04 January 2017

The main character's love of music is the heartbeat that runs through The Best of Adam Sharp, so author Graeme Simsion has put together a playlist of Adam's favourite tracks to listen to while you read the book.

Here are five songs that mark big moments in his story...

1. Van Morrison  - Brown Eyed Girl

IT consultant by day, renegade piano-player by night, Adam is playing Van Morrison’s ‘Brown Eyed Girl’ in a bar in Australia, 1989, when Angelina Brown walks into his life. Filled with memories and haunted by the idea of lost love, the song sums up the ‘What if…?’ that runs throughout Adam’s life and the whole novel.

2. The Patti Smith Group - Because the Night

This song is the one Angelina asks Adam to play that first night at the bar. Fittingly, it’s filled with promise of what is to come, as the two characters bond over a mutual love and their intimate knowledge of the song. It sets the stage for a connection that lasts throughout Adam’s six months in Australia, and survives the twenty-something years that follow.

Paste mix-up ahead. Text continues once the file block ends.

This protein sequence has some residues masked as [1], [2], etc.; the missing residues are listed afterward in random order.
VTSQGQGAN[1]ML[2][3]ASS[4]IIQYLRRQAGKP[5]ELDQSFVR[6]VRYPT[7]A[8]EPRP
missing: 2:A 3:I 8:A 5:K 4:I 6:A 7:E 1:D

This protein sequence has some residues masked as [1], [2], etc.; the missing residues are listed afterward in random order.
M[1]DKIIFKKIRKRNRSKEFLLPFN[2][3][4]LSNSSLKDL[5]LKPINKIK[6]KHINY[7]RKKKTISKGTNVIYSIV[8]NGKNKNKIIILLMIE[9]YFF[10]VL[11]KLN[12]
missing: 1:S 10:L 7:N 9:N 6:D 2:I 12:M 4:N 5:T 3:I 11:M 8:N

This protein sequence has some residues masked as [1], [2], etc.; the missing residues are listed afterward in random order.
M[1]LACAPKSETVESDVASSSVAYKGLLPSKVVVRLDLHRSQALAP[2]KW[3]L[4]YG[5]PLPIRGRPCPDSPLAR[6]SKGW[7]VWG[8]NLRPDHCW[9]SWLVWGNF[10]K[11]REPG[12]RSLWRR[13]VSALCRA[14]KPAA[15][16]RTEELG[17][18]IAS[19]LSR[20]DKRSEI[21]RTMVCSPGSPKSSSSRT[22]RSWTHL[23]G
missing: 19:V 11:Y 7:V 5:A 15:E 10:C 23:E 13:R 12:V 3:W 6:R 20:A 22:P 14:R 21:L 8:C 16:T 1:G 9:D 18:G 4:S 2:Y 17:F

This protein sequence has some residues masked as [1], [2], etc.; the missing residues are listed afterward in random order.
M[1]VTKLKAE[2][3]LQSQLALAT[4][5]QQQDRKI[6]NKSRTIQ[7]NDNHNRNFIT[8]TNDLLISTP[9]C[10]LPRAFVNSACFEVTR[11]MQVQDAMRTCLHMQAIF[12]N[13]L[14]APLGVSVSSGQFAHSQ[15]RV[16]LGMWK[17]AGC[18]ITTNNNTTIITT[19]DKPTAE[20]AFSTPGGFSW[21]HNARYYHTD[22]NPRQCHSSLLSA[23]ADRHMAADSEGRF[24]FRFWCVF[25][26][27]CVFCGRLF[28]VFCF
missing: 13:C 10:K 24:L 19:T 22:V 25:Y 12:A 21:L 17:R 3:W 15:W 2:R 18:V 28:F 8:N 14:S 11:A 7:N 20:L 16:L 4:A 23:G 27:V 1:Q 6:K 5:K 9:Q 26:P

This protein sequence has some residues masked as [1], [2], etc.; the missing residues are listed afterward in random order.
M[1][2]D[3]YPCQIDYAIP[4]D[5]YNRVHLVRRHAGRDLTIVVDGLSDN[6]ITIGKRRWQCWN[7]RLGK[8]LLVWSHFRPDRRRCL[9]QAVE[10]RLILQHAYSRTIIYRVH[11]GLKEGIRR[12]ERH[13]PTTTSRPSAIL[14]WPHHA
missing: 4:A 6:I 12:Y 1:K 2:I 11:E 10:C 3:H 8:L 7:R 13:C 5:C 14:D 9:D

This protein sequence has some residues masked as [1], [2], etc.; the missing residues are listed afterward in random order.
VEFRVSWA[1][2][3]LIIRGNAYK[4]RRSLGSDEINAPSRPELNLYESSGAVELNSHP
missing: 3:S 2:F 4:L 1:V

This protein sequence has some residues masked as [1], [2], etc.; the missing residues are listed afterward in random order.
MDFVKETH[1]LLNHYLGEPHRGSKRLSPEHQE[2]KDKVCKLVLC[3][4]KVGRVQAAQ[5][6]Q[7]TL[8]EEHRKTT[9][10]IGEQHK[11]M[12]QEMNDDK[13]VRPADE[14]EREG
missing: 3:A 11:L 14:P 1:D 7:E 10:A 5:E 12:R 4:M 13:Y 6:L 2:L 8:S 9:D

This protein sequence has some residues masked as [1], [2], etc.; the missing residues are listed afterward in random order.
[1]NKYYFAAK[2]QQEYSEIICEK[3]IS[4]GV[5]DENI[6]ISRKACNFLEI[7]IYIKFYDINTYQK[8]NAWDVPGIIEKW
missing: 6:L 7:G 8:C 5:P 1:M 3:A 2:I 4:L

3. The Beatles - You’re Going to Lose that Girl

Adam plays this song as Angelina’s boyfriend comes to escort her away from the bar (and Adam) on that first night. A risky choice from the first chord, it demonstrates Angelina’s need for more in life and Adam’s willingness to give it to her.

4. Bob Dylan & Manfred Mann - If You Gotta Go, Go Now

Another reccurring theme in the book is the potential impact of decisions made in a split second. As he nears his fiftieth birthday, Adam’s reflects on how his life in England has been shaped by one such decision made more than twenty years ago in Australia - he still wonders how it might be different if he had made another choice. When, after years out of touch, he receives a one-word email from Angelina, that question starts to trouble him more and more.   

5. Merrilee Rush and the Turnabouts & Juice Newton - Angel of the Morning

The final song that Angelina and Adam play together back in 1990s Australia, this track symbolises the end of their brief time together. It’s about self-awareness and heartbreak, and echoes their nostalgia for what might have been - both at this moment, and twenty years on.  

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